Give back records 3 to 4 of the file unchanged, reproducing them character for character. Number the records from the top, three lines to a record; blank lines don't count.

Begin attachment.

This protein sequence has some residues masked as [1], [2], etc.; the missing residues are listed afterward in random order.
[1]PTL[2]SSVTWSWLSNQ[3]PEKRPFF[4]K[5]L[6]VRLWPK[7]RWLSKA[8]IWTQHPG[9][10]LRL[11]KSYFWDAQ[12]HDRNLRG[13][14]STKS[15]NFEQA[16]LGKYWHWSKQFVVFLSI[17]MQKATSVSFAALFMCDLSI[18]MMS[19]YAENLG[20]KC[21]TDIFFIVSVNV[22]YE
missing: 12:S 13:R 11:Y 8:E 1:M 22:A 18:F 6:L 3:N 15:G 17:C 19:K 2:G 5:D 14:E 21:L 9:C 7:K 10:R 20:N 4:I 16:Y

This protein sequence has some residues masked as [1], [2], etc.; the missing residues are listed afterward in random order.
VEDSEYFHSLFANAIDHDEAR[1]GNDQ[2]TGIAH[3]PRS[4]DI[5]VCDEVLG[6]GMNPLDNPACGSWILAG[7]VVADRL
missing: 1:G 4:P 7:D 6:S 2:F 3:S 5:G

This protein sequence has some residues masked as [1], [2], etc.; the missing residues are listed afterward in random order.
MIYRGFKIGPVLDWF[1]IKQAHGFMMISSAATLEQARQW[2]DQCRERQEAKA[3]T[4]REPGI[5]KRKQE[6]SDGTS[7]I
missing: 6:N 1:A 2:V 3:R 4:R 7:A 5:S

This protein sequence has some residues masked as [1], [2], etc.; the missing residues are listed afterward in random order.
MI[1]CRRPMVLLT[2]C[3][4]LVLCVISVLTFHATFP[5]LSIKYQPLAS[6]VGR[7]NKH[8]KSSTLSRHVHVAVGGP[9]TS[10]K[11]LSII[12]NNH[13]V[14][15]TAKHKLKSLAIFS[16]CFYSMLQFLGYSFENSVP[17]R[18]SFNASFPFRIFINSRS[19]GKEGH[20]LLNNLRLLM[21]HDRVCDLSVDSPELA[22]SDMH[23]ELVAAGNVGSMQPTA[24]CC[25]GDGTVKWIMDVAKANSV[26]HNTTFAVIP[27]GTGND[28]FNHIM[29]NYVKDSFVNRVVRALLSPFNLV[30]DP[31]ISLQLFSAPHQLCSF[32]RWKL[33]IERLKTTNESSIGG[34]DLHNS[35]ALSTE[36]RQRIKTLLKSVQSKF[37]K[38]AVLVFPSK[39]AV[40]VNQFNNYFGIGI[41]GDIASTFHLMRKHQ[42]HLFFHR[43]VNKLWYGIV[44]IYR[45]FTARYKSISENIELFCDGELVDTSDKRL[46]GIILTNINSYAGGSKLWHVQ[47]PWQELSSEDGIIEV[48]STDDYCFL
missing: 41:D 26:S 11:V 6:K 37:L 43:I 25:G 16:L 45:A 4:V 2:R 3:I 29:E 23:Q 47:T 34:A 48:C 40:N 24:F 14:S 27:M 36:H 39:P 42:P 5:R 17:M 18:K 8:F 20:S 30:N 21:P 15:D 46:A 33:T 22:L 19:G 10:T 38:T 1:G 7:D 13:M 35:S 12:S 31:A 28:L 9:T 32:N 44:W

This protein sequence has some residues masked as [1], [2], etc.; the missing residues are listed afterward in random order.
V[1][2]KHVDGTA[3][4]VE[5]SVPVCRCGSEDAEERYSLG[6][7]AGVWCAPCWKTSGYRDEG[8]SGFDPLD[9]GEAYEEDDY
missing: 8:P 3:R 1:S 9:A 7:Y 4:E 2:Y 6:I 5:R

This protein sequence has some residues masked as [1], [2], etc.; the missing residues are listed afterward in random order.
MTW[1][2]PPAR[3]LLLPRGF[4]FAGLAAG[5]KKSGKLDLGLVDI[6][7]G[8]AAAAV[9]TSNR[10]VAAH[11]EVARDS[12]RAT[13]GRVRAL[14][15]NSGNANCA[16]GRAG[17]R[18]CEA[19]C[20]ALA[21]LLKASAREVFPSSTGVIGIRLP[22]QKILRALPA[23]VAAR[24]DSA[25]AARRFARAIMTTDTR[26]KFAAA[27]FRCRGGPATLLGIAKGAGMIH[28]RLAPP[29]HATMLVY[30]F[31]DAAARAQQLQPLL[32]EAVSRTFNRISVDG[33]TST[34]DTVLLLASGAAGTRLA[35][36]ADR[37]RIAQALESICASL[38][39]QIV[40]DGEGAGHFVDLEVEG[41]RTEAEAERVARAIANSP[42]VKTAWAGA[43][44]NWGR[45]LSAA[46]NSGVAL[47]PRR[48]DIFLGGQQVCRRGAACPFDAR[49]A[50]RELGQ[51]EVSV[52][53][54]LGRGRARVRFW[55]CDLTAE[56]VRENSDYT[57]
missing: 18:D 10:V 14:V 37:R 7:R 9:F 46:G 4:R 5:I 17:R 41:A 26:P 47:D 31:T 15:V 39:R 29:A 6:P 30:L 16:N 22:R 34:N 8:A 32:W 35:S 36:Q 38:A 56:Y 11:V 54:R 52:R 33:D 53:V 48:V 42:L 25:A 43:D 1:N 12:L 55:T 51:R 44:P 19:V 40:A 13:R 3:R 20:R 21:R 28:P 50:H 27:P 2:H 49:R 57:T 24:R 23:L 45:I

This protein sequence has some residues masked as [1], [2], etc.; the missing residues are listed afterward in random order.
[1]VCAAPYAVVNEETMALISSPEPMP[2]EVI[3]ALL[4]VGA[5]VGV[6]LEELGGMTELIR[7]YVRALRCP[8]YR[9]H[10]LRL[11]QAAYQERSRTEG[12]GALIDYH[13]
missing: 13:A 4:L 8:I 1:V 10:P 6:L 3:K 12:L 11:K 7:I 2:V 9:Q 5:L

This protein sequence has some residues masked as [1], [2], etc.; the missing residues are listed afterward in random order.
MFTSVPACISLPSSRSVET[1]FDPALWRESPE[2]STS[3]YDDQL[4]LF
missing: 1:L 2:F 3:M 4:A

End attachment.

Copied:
This protein sequence has some residues masked as [1], [2], etc.; the missing residues are listed afterward in random order.
MIYRGFKIGPVLDWF[1]IKQAHGFMMISSAATLEQARQW[2]DQCRERQEAKA[3]T[4]REPGI[5]KRKQE[6]SDGTS[7]I
missing: 6:N 1:A 2:V 3:R 4:R 7:A 5:S

This protein sequence has some residues masked as [1], [2], etc.; the missing residues are listed afterward in random order.
MI[1]CRRPMVLLT[2]C[3][4]LVLCVISVLTFHATFP[5]LSIKYQPLAS[6]VGR[7]NKH[8]KSSTLSRHVHVAVGGP[9]TS[10]K[11]LSII[12]NNH[13]V[14][15]TAKHKLKSLAIFS[16]CFYSMLQFLGYSFENSVP[17]R[18]SFNASFPFRIFINSRS[19]GKEGH[20]LLNNLRLLM[21]HDRVCDLSVDSPELA[22]SDMH[23]ELVAAGNVGSMQPTA[24]CC[25]GDGTVKWIMDVAKANSV[26]HNTTFAVIP[27]GTGND[28]FNHIM[29]NYVKDSFVNRVVRALLSPFNLV[30]DP[31]ISLQLFSAPHQLCSF[32]RWKL[33]IERLKTTNESSIGG[34]DLHNS[35]ALSTE[36]RQRIKTLLKSVQSKF[37]K[38]AVLVFPSK[39]AV[40]VNQFNNYFGIGI[41]GDIASTFHLMRKHQ[42]HLFFHR[43]VNKLWYGIV[44]IYR[45]FTARYKSISENIELFCDGELVDTSDKRL[46]GIILTNINSYAGGSKLWHVQ[47]PWQELSSEDGIIEV[48]STDDYCFL
missing: 41:D 26:S 11:V 6:K 37:L 43:I 25:G 16:L 45:A 4:V 2:R 3:I 29:E 23:Q 47:T 34:A 48:C 40:N 24:F 14:S 27:M 36:H 39:P 42:P 5:R 17:M 18:K 8:F 20:S 30:N 21:P 15:D 46:A 33:T 22:L 19:G 10:T 38:T 1:G 7:D 13:M 35:S 12:S 31:A 28:L 9:T 32:N 44:W